Although the Mint was out of planchets at the end of September 1800, this time the institution was not so lucky in receiving a Boulton shipment in the nick of time. In fact, it was not until March 1801 that Boulton was able to notify Boudinot that a shipment was then being loaded for the long sea voyage to Philadelphia. It arrived in July, and the 1.9 million blanks were quickly unloaded and sent to the coining room.
Boulton also shipped 2.3 million planchets a few weeks later, and these were received in Philadelphia in October 1801. This meant that 4.2 million planchets had thus been received in 1801 and the long famine was now over; from 1801 until 1811, there would be no shortage of planchets for the cent.
Examining 1801 Error Cents
The regular 1801 cent is relatively common in dealers’ stocks, but there is one variety of the 1801, however, that has been avidly collected since the 1850s: the famous coin with three errors. The fraction is 1/000 instead of the correct 1/100, no stems, and “IINITED” instead of “UNITED.” In the last case, the letter “U” was first punched upside-down and then corrected, thus giving the appearance of “II” rather than “U.” Because the three-errors coin is not especially scarce, the value is little more than a regular piece: In Very Fine-20, it is worth less than $3,000, for example.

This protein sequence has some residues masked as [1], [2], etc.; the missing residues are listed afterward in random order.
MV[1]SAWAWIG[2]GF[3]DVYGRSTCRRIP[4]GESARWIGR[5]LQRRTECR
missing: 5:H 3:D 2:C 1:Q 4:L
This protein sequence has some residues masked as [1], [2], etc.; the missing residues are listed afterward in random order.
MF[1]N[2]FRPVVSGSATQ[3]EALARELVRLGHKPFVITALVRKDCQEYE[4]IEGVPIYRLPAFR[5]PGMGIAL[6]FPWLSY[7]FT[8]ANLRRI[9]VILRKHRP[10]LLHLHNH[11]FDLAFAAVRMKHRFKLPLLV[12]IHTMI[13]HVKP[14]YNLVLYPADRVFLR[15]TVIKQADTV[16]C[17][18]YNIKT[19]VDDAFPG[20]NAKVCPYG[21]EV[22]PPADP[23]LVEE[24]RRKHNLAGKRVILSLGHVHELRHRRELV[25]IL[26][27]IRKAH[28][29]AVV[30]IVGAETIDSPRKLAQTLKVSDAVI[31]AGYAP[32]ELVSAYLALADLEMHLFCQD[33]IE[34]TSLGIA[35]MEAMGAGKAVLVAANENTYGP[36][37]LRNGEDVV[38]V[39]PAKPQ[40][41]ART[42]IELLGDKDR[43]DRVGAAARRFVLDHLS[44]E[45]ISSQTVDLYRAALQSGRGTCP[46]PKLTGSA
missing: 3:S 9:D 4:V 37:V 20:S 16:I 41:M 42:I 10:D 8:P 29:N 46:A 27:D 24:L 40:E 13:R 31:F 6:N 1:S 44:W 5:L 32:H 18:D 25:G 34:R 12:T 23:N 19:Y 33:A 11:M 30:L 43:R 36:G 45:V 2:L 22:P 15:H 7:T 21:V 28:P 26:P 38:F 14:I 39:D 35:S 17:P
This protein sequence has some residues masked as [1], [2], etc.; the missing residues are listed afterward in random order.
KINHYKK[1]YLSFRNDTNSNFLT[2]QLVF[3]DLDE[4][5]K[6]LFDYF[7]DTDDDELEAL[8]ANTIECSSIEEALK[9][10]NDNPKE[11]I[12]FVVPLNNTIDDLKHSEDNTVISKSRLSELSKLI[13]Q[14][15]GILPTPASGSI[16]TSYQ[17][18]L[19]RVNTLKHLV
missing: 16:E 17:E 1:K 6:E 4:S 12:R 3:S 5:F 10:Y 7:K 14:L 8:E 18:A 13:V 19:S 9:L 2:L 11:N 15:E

For 1802 and later coins, with one exception, the 1804, the values are roughly the same: Extremely Fine-40 about $1,000 and Fine-12 about $400. Actual prices, of course, vary from these estimates, depending upon the eye appeal and overall quality.
There are only a few outstanding varieties in the later years of the Draped Bust cent. The 1807/6 overdate, because there are two dies, is readily obtained. The larger of the two overdates is the more common and worth little more than a regular issue. The small overdate, however, is one of the rarer pieces in the series.
The 1804 cent has long been recognized as a major rarity, akin to the 1799. The dies began to break up at an early date and, because there was only the one pair, the date is very difficult to find in quality condition. In XF-40 the book value is $13,000, for example.
The 1806, with a mintage figure of 348,000, ought to be a rare coin, but in reality is only slightly scarcer than average for the period. The cent press broke down during the spring of that year and, because the Mint had accumulated a large number of coined cents for which there was no current demand, little haste was made in repairing the press. It was not, in fact, returned to service until January 1807. Because the dies of 1806 were still in good condition, they were used for some weeks into 1807.
It is believed that the cent dies of 1807 were likewise used for a time in the early part of 1808. In 1808, the new Classic Head design by John Reich was placed into service, and the Draped Bust cent would no longer be struck. It was the end of an interesting series of coins, well appreciated by present-day collectors and likely to remain so for generations to come.